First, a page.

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Netflix has built up such an extensive library for film, and both those who love horror films and those who are looking for something less scary will find plenty to stream during the month of October. The Dia de los muertos-inspired “Coco” provides something different from the usual Halloween-themed films that fill the month. Then there are the celebrated movied from great directors like Martin Scorsese, Steven Soderbergh, Quentin Tarantino and Alfonso Cuaron. 

With summer officially ended, the streaming platform gives you a chance from the comfort of your own home to cram in some good flicks before Oscar-season theatrical releases pack your moviegoing schedule. Netflix can keep you company as you lounge in front of the television with family and friends. But where to begin? It’s easy to fall into the trap of scrolling forever, unable to find what you’re looking for on a Friday night. Thankfully, we’ve whittled down the options to some of the best movies across eras and genres. 

The Laundromat

Meryl Streep’s first Netflix original project releases on October 18. Directed by Steven Soderbergh and starring Antonio Banderas and Gary Oldman, this crime drama premiered at the Venice Film Festival. Streep plays a widow seeking answers when an insurance company swindles her out of her money.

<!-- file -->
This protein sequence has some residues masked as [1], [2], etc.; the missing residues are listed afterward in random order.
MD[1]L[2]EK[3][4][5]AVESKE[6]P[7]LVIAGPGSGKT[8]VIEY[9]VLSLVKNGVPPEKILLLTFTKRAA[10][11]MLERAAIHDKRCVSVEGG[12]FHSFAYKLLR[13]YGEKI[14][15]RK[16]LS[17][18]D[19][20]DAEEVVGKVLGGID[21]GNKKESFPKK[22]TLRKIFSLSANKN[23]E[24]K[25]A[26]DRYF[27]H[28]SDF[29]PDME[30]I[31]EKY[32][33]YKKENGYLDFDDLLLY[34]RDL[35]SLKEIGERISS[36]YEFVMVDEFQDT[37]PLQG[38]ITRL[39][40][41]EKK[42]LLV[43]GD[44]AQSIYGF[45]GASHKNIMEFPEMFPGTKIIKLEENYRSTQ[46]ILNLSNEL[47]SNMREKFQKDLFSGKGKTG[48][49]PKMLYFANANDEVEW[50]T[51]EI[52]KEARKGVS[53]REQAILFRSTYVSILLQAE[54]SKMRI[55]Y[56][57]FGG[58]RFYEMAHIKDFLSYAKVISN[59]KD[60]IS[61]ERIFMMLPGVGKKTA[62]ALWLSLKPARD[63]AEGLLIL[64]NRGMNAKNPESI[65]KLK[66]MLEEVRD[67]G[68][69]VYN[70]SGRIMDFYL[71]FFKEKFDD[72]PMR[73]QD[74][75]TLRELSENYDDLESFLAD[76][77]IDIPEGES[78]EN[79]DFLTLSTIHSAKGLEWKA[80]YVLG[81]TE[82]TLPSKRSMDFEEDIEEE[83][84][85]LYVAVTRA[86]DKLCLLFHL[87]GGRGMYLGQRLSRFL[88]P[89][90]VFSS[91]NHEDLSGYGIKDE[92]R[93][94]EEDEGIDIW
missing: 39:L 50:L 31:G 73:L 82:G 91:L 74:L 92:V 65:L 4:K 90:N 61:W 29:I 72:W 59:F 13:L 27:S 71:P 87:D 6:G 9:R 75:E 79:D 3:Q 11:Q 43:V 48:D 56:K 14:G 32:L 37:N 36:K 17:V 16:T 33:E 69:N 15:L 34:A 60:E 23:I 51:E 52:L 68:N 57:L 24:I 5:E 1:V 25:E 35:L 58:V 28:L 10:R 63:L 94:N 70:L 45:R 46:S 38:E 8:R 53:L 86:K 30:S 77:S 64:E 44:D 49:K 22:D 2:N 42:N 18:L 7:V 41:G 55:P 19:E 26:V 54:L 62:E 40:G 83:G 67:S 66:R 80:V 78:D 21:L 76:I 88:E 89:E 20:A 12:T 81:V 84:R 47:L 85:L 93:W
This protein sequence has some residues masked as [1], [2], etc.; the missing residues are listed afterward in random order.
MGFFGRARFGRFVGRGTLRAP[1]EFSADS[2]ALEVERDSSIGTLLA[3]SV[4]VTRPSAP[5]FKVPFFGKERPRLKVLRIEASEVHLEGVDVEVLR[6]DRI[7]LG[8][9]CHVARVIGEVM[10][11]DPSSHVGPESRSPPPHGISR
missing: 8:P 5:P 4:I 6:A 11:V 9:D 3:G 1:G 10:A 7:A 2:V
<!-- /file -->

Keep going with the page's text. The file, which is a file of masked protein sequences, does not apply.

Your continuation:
The Disney and Pixar film tells the story of a young musician ( voiced by Anthony Gonzalez) who goes on an adventure to find his great-great-grandfather in the land of the dead, hoping to find someone to help him pursue his dreams in music. Directed by Lee Unkrich and Adrian Molina, this Academy award-winning film is a fun and colorful take on the cherished Day of the Dead holiday. 

“Other People”

From the creator of comedy hit “The Other Two,” this indie dramedy stars Jesse Plemons as a struggling New York comedy writer who returns home to Sacramento to care for his sick but feisty mom, played by Molly Shannon.

“The Pursuit of Happyness”

Will Smith and Jaden Smith star in the father-son story that sheds light on homelessness while also providing hope. Will’s character (Chris Gardner) lives a double life, trying to become a successful stockbroker while navigating the world as a homeless father trying his best to take care of his son (Jaden). Jaden, who was 8 years old at the time, brings a youthful innocence in his performance that will provide an alternative for those seeking some relief from the  Halloween-themed stories that often saturate the month of October. 

“The Highwaymen”

This Netflix original film stars Woody Harrelson and Kevin Costner playing two ex-Texas rangers in hot pursuit of criminals Bonnie and Clyde. Unlike the 1960s “Bonnie and Clyde” starring Warren Beatty and Faye Dunaway, the 2019 version gives a greater voice to the ones responsible for upholding the law. It is a modern-day retelling that provides another perspective into one of America’s greatest cinematic stories.

“Taxi Driver”

Taxi Driver De Niro

Martin Scorsese and Paul Schrader’s Palme D’or-winning character study of an alienated cabbie (Robert De Niro) on a messianic journey through the filth of New York City all set to a dreamy jazz score is one of the most heralded works in American cinema.